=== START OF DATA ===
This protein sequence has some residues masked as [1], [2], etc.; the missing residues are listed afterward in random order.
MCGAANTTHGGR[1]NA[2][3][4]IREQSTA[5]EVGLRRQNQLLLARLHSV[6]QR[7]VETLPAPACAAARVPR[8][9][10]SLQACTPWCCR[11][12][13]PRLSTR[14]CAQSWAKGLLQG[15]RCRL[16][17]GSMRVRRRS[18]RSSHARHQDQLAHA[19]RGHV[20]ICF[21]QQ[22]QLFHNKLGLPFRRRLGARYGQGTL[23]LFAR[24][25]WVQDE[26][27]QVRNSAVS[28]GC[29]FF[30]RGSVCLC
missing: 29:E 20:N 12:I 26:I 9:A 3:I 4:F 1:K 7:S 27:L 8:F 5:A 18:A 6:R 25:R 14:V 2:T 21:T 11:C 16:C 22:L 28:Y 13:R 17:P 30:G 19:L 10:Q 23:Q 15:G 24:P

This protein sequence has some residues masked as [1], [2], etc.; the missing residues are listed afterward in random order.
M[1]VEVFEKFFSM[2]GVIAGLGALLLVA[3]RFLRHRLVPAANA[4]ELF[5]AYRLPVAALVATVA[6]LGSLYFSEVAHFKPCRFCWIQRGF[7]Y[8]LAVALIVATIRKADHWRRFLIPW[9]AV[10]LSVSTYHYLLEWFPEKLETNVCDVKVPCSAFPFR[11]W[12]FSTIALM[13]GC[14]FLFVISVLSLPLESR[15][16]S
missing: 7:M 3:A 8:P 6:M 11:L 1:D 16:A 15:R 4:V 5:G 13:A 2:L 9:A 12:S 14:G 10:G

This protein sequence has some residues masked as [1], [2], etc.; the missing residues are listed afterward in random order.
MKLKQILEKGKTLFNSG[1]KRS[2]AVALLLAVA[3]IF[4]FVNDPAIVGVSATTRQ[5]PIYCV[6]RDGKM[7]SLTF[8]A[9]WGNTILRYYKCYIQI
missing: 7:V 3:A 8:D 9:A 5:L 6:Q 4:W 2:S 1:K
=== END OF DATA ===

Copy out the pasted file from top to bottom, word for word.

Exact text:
This protein sequence has some residues masked as [1], [2], etc.; the missing residues are listed afterward in random order.
MCGAANTTHGGR[1]NA[2][3][4]IREQSTA[5]EVGLRRQNQLLLARLHSV[6]QR[7]VETLPAPACAAARVPR[8][9][10]SLQACTPWCCR[11][12][13]PRLSTR[14]CAQSWAKGLLQG[15]RCRL[16][17]GSMRVRRRS[18]RSSHARHQDQLAHA[19]RGHV[20]ICF[21]QQ[22]QLFHNKLGLPFRRRLGARYGQGTL[23]LFAR[24][25]WVQDE[26][27]QVRNSAVS[28]GC[29]FF[30]RGSVCLC
missing: 29:E 20:N 12:I 26:I 9:A 3:I 4:F 1:K 7:S 27:L 8:F 5:A 18:A 6:R 25:R 14:V 2:T 21:T 11:C 16:C 22:L 28:Y 13:R 17:P 30:G 19:L 10:Q 23:Q 15:G 24:P

This protein sequence has some residues masked as [1], [2], etc.; the missing residues are listed afterward in random order.
M[1]VEVFEKFFSM[2]GVIAGLGALLLVA[3]RFLRHRLVPAANA[4]ELF[5]AYRLPVAALVATVA[6]LGSLYFSEVAHFKPCRFCWIQRGF[7]Y[8]LAVALIVATIRKADHWRRFLIPW[9]AV[10]LSVSTYHYLLEWFPEKLETNVCDVKVPCSAFPFR[11]W[12]FSTIALM[13]GC[14]FLFVISVLSLPLESR[15][16]S
missing: 7:M 3:A 8:P 6:M 11:L 1:D 16:A 15:R 4:V 5:G 13:A 2:L 9:A 12:S 14:G 10:G

This protein sequence has some residues masked as [1], [2], etc.; the missing residues are listed afterward in random order.
MKLKQILEKGKTLFNSG[1]KRS[2]AVALLLAVA[3]IF[4]FVNDPAIVGVSATTRQ[5]PIYCV[6]RDGKM[7]SLTF[8]A[9]WGNTILRYYKCYIQI
missing: 7:V 3:A 8:D 9:A 5:L 6:Q 4:W 2:S 1:K